Take the field $ Q(\phi) $ when $\phi$ is the golden ratio. Some elements do have square roots in $ Q(\phi) $: $$ \sqrt{1+\phi} = \phi $$ since $\phi^2=1+\phi$. Also, $(1+2 \phi)^2=5+8 \phi$ so $$ \sqrt{5+8 \phi}=1+2 \phi. $$

While the diagonal of a golden rectangle ($ 1 \times \phi $) is of length $\sqrt{1+\phi^2}=\sqrt{2+\phi}$. What is the square root of $2+\phi$?

Which elements in $Q(\phi)$ have square roots in $Q(\phi)$?

  • $\begingroup$ Use \times insted of x to denote multiplication: 1 \times \phi renders as $1 \times \phi$. $\endgroup$
    – CiaPan
    Sep 21, 2015 at 13:03
  • 2
    $\begingroup$ The title does not really reflect the question. $\endgroup$
    – lhf
    Sep 21, 2015 at 13:08
  • $\begingroup$ All algebraic numbers have square roots... And these are algebraic numbers. In other words, the set of algebraic numbers is closed under square roots (and cube roots, and all roots). $\endgroup$
    – lhf
    Sep 21, 2015 at 13:09
  • 1
    $\begingroup$ You can give an answer closely analogous to the answer to the corresponding question for $\mathbb{Q}$ except you need to be more careful about units. The point is that $\mathbb{Z}[\phi]$ has unique factorization, so elements of $\mathbb{Q}(\phi)$ also have unique factorizations (with integer exponents), up to units. A necessary condition is that all of these exponents are even, and then you also need to know which units are squares on top of that. $\endgroup$ Sep 21, 2015 at 22:31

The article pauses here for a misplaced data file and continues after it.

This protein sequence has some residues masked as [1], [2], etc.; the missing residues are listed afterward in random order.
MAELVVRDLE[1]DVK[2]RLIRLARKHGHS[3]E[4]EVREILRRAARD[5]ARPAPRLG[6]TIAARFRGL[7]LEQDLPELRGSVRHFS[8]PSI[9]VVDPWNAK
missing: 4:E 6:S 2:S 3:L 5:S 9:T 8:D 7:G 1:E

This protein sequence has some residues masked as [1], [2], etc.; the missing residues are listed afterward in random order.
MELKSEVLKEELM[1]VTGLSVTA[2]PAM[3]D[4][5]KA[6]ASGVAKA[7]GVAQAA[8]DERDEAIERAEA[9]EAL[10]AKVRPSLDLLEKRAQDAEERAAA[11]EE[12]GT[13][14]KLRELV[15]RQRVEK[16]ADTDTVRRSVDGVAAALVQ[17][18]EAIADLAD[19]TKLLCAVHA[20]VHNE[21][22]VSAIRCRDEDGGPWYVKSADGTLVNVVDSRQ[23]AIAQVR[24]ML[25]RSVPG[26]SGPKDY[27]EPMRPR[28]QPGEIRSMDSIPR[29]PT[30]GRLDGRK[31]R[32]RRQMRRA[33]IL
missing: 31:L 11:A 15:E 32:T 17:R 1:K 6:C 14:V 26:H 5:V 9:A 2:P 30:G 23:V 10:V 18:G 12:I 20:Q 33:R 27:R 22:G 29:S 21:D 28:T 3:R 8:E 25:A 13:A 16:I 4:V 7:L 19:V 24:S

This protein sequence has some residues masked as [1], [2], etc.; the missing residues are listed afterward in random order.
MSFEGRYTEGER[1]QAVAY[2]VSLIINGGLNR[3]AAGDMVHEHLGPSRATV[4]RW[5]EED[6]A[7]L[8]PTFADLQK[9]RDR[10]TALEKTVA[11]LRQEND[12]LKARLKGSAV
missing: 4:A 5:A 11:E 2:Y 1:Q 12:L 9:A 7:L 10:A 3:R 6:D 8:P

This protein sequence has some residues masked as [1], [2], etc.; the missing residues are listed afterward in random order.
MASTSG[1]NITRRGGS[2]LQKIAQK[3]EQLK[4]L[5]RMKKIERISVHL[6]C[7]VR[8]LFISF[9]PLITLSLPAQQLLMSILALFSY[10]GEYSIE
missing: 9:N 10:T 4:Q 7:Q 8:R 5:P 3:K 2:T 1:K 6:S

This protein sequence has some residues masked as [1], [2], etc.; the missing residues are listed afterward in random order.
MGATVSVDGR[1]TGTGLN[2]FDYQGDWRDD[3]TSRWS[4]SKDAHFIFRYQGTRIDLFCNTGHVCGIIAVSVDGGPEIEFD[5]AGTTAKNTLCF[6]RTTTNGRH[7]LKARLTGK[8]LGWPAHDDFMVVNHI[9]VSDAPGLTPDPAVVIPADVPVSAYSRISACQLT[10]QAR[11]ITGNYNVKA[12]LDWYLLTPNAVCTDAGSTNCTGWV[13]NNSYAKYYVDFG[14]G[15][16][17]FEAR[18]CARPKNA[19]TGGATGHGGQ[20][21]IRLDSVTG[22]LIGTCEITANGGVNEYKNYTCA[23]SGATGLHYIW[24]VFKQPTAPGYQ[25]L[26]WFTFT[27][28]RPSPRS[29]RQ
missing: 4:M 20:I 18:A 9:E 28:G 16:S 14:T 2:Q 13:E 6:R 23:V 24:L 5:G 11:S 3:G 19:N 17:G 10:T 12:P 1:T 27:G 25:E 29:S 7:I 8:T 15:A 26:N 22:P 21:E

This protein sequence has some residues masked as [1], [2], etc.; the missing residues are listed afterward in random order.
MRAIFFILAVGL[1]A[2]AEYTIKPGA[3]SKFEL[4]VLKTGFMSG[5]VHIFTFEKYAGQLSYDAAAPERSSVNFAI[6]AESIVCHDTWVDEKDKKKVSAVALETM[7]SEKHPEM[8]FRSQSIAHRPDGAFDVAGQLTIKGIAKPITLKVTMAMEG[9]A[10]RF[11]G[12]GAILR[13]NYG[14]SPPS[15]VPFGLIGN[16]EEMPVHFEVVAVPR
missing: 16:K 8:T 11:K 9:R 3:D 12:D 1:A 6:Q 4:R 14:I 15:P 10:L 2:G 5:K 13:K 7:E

• $\begingroup$ It might help to remember that $$\phi = \frac{1 + \sqrt{5}}{2}.$$ Then $$(a + b \phi)^2 = \left(a + b\left(\frac{1 + \sqrt{5}}{2}\right)\right)^2 = a^2 + ab + \frac{3b^2}{2} + ab\sqrt{5} + \frac{b^2 \sqrt{5}}{2}.$$ Or it might not, I'm not sure where I was going with this. $\endgroup$
    – Lisa
    Sep 24, 2015 at 21:15

2 Answers 2


$\mathbb Q(\phi)$ is the linear span (over the rationals $\mathbb Q$) of $1$ and $\phi$. $$(x + y \phi)^2 = x^2 + 2 x y \phi + y^2 (1+\phi) = (x^2 + y^2) + (2x+y) y \phi$$ Thus for $a,b \in \mathbb Q$, $a + b \phi$ has a square root in $\mathbb Q(\phi)$ iff there is a solution in the rationals of $$ \eqalign{a &= x^2 + y^2\cr b &= (2x+y) y\cr}$$ Eliminating $y$, we get $$ 5 x^4 + (2b - 6 a) x^2 + (a-b)^2 = 0$$ so what we need is that this polynomial has a rational root $x$. The Rational Root Theorem may be useful (Edit :fixed link typo). Also, it must have real solutions, so the discriminant $16 (a^2 + a b - b^2) \ge 0$.


$\sqrt{2+\phi}$ is a solution of irreducible polynomial $X^4-5X^2+5$, so it is not in $\mathbb Q(\phi)$.


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